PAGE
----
Overview: Mascarade is a social deduction bluffing card game in which at any given time, players may not know what secret role they have. At the start of the game, players get to see everyone’s initial roles, and start with 6 coin. However, that ends quickly in the first four turns as players are required to swap their card with another player (without looking at either card) or in the middle (when applicable). Note that players can decide whether to swap-or-not which is part of the bluffing of the game. Swapping is done under the table. After the first four turns, players can then do one of three actions of their turn. They can swap (or not) with another card, look at their card secretly, or announce they are a character and resolve the character’s power. Opponents have a chance to call their bluff and reply “no i am _____”. In this case, any opponent that challenges must reveal their card and the player who announced must also reveal their card. Whoever is the announced character gets to immediately do that power (regardless of whether it’s their turn or not) and whoever is not has to pay a coin to the courthouse. Game ends when a player has 13 coin or a player has zero coin. For the former, that player is the winner, for the latter, whoever is the richest at the time wins. If there’s a tie, there is shared victory.
Mascarade is a social deduction bluffing game in its finest. What makes Mascarade stand out from other social deduction games is that you may not know your secret role at any given time, and secret roles get swapped around the table. Also, calling someone’s bluff is encouraged in Mascarade as the only fine is to pay one coin if you are wrong. This differs from Coup, because you lose a role (or possibly get eliminated from the game) if you call someone’s bluff and you are wrong. Even though the secret roles get swapped, players can deduce who is who especially when cards are revealed on a bluff.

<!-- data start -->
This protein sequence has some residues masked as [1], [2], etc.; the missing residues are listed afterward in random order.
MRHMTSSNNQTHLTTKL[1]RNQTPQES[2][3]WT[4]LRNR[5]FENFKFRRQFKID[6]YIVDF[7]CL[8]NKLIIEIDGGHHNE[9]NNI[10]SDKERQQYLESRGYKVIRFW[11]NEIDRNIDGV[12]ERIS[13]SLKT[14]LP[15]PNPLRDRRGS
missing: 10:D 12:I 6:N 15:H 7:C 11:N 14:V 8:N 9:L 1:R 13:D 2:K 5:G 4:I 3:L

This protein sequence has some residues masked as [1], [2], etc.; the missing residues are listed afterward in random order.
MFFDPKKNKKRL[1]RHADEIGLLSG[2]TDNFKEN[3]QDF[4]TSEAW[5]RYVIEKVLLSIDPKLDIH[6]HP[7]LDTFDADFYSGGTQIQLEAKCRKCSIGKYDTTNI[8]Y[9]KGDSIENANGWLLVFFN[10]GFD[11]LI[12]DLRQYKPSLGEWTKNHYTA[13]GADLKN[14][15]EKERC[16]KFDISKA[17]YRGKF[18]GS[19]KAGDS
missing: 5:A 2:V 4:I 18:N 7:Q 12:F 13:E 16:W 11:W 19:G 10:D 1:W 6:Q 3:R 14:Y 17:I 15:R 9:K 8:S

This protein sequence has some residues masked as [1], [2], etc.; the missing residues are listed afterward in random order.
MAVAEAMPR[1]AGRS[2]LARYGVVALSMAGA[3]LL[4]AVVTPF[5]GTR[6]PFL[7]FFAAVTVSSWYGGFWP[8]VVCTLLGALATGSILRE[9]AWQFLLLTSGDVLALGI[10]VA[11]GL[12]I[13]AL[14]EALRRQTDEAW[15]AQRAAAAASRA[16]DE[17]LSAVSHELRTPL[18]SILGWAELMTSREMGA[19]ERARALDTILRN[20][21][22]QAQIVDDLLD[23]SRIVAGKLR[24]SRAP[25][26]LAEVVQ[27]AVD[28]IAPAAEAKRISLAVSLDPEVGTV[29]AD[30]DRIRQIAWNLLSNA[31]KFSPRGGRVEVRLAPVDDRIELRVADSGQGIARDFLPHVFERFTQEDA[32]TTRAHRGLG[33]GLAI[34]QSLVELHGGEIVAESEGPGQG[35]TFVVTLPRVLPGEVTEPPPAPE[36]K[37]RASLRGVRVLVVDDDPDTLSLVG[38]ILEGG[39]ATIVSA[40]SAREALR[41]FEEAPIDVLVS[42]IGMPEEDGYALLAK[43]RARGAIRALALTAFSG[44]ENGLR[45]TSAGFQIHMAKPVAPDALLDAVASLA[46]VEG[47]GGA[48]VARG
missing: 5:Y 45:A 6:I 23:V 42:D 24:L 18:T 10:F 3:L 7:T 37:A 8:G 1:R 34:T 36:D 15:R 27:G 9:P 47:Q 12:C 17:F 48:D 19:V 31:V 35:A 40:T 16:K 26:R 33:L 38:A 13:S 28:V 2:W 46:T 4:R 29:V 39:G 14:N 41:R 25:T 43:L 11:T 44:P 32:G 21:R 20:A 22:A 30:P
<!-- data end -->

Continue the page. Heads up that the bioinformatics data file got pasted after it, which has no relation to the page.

In Mascarade, it can sometimes be tricky to keep track of your swapped card and sometimes it gets lost in the swap. Hilarity ensues when you are sure you are a character, then realize that you might not have the best sleight of hand. The most hilarious situation is when both players are certain they are a character, and both aren’t! It’s this social part of the game that makes Mascarade extremely fun.
Mascarade is quicker than Resistance, and more complex than Coup. It’s a happy medium, as games usually take 15 minutes or less. Also what makes Mascarade awesome is being able to play with a very wide range of players (2-13), although more on a two player game in a minute. Players who enjoy bluffing and social deduction games will want Mascarade in their game library.
2 Player Experience
Mascarade for two players sadly does not work at all. It becomes a memory matching game as players control three secret roles with one of them protected, which adds more rules. Also, the social, fun aspect of Mascarade is lost in a two player game, since bluffing doesn’t work nearly as well. It’s very shocking they even added a two player variant, considering three player is also a variant. Mascarade with two players can work okay if players want a challenge with memory, but other than that, it’s not even worth called a game with only two players.
4 Player Experience
Four player Mascarade is incredible. For a social deduction game, it works surprisingly well. Games like BANG! can play 4 players but it’s not nearly as fun. Resistance can’t even do 4 players. There are no special rules for four player, and the bluffing works well. Sometimes a player can get away without someone challenging them but that is rare. With four people, players can keep a good track on the secret roles, but it’s not so easy that no one has to bluff. For a game with such a wide possible range of players, Mascarade is one of the best social deduction/bluffing games that can be played well with four players.